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The 5 Stages of the Doctor-Patient Relationship


The traditional notion of the doctor-patient relationship is under stress and people are searching for ways to repair it.

doctor and patient

The traditional notion of the doctor-patient relationship is under stress and people are searching for ways to repair it.

It turns out there are 5 stages to a relationship:

• The Romance Stage

• The Power Struggle Stage

• The Stability Stage

• The Commitment Stage

• The Co-Creation or Bliss Stage

In many ways, doctors and patients fail to progress and work through the issues and often wind up getting divorced or standing in front of a judge or jury. The results are just as painful, injurious, and enduring. Doctors and patients need to find a better way to get along. Of course, the doctor-patient relationship varies from a romantic one in many ways, including the fact that the doctor has a fiduciary relationship to the patient and is subject to tort remedies if they violate it. However, there are things we might learn from the family and couples therapists:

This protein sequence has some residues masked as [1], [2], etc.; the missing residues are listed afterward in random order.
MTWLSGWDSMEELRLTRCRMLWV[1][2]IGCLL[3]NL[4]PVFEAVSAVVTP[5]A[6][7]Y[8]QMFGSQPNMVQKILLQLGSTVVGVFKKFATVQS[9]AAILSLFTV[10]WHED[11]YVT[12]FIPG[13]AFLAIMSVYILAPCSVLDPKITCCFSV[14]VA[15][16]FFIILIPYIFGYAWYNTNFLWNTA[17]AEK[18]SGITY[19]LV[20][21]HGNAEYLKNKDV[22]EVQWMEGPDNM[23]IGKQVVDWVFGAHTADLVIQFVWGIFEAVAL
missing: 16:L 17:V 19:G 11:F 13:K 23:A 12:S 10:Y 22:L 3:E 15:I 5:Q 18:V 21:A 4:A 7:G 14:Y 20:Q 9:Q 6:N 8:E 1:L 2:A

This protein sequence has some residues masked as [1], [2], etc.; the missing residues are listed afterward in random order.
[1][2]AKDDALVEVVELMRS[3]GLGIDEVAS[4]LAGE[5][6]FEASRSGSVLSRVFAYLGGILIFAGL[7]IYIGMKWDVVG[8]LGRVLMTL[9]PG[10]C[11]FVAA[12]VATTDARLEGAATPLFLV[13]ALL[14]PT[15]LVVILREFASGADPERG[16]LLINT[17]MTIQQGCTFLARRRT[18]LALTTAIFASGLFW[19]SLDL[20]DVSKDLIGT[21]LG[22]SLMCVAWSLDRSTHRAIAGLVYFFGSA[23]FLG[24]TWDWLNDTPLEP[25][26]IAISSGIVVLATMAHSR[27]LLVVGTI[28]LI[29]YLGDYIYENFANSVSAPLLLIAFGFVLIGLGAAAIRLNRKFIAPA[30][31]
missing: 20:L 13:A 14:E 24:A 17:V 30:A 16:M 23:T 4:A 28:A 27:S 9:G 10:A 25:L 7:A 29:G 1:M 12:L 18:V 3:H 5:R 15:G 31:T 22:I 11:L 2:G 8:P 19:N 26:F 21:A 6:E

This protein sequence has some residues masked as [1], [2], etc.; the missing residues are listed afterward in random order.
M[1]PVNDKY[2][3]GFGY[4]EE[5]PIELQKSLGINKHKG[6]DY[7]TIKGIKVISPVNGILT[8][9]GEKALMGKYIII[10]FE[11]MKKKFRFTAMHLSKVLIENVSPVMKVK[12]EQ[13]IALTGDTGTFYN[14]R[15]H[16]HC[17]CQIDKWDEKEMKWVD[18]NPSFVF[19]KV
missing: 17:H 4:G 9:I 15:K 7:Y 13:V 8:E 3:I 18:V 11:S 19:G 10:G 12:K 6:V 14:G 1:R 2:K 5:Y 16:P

1. They need to improve how they communicate with each other.

2. They need to take personal responsibility and not rely on someone else or "the system" to do it for them.

3. They need to call a time out when things get rough and possibly call in a mediator or third party to help.

4. They need to walk in each other's shoes and understand each other's issues.

5. They need to understand where they are in the Sick Care ecosystem and the unrecognized elements that drive health behaviors, like nutrition, public health interventions, poverty, and education

6. They need to understand that you are having a relationship with a family, not just a person. Care teams take care of patient teams.

7. They need to learn how to cut their losses when it is evident it is time to pull the plug and move on.

8. They need to learn to adopt to the changing rules of the power struggle.

9. They need to learn how to partner to be a team moving forward.

10. They need to accept the fact, that, like long-married couples, they stay together because they want to.

Many of you readers are "in a relationship." Some just want to hook-up and others are looking for more commitment. Doctors and patients need to understand that if we are to fix the deteriorating doctor-patient relationship, it will take hard work and there will be many bumps in the road.

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